Dominic Pesoli's 8 Count Productions and Bob Arum's Top Rank Incorporated along with Miller Lite presents SOLO BOXEO DE MILLER, THE ARAGON RUMBLE, another installment of The Best in Chicago Boxing on Friday, January 14th, broadcast live internationally as part of Telefutura's Friday night professional boxing series.

The newly remodeled Aragon Ballroom is located at 1106 W. Lawrence Ave. near the corner of Lawrence and Broadway in Chicago's Uptown neighborhood and is easily accessible, just 4 blocks west of Lake Shore Drive and just 4 miles east of the Kennedy expressway. There are three large parking lots located within a 1/2 block of the Aragon Ballroom. Additionally, the Howard Street Blue Line stops just across the street. Doors will open at 6pm with the first bell at 7pm.

Headlining the action packed card is the American debut of super-bantamweight Ricardo “PIOLO” Castillo, 12-2 (6KO's) of Mexicali, Mexico as he squares off in a scheduled ten rounder against WBO Latino Champion, Edel Ruiz, 24-12-3 (13KO's) of Los Mochis, SI, Mexico. Castillo will be accompanied to the ring by his brother, World Lightweight Champion Jose Luis Castillo.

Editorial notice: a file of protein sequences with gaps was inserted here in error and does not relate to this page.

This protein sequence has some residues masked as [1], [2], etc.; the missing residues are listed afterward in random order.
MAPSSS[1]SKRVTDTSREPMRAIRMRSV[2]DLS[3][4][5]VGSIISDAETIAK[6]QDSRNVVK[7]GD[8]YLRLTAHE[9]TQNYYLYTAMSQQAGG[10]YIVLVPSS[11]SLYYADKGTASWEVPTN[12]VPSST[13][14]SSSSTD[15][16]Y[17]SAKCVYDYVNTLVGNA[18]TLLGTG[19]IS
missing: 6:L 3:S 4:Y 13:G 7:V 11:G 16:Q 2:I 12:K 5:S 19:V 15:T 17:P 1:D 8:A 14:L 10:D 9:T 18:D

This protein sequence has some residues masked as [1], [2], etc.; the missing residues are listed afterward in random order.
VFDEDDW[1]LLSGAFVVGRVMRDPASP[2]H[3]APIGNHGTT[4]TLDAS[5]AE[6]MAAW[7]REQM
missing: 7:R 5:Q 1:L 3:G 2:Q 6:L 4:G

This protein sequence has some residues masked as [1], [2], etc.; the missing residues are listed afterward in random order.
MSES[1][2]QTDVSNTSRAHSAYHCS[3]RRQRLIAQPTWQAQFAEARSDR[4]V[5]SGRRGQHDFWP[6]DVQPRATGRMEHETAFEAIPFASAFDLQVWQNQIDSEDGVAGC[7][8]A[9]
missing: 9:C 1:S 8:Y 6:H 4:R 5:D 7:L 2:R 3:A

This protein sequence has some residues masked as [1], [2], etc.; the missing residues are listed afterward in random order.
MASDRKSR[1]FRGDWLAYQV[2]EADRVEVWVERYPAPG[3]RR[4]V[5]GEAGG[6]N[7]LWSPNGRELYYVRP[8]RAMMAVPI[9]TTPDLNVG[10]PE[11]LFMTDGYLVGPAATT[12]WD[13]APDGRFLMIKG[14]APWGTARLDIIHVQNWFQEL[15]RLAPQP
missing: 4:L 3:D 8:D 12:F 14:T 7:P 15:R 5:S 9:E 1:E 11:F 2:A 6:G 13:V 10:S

In the co-main event of the evening, one of Chicago's most popular fighters, middleweight “MACHO” Miguel Hernandez, 14-1 (9KO's), battles hard swinging local veteran “MARVELOUS” Shay Mobley, 7-4-1 (2KO's), of One In a Million Inc.in a scheduled eight rounder.

The huge undercard bouts include;

Carlos Molina vs TBA, six rounds, junior middleweights
Frankie Tafoya vs TBA, four rounds, featherweights
Ottu Holified vs. Allen Medina, four rounds, middleweights
Francisco Rodriguez vs. LaShaun Blair, four rounds, bantamweights
Rita Figueroa vs. Sarina Hayden, four rounds, junior welterweights

Said Dominic Pesoli, President of 8 Count Productions, “it was a terrific evening last month and our fans were thrilled to be at the Aragon to watch David, Speedy and Luciano. David Diaz's fight against Jaime Rangel was a fight people will talk about for a long time. Our commitment to our fans is to make every event of ours better than the last one. This main event is terrific, both guys are very tough Mexicans who won't take a step back.

The fans love Miguel and Mobley figures to be a very tough opponent. Him and David Estrada had a six round war last June at our show. And the undercard showcases a lot of new, younger talent that is coming out of Chicago right now. Tafoya and Holifield have both had very successful beginnings to their careers and Francisco Rodriguez comes with fantastic amateur credentials and David Diaz says he has all the talent to be a great pro.”

“We've got big plans for 2005 and this show should take up right where last months show left off. The huge crowd loved the action last time and I'm sure they'll say the same thing this time.”

Continue Reading

Trending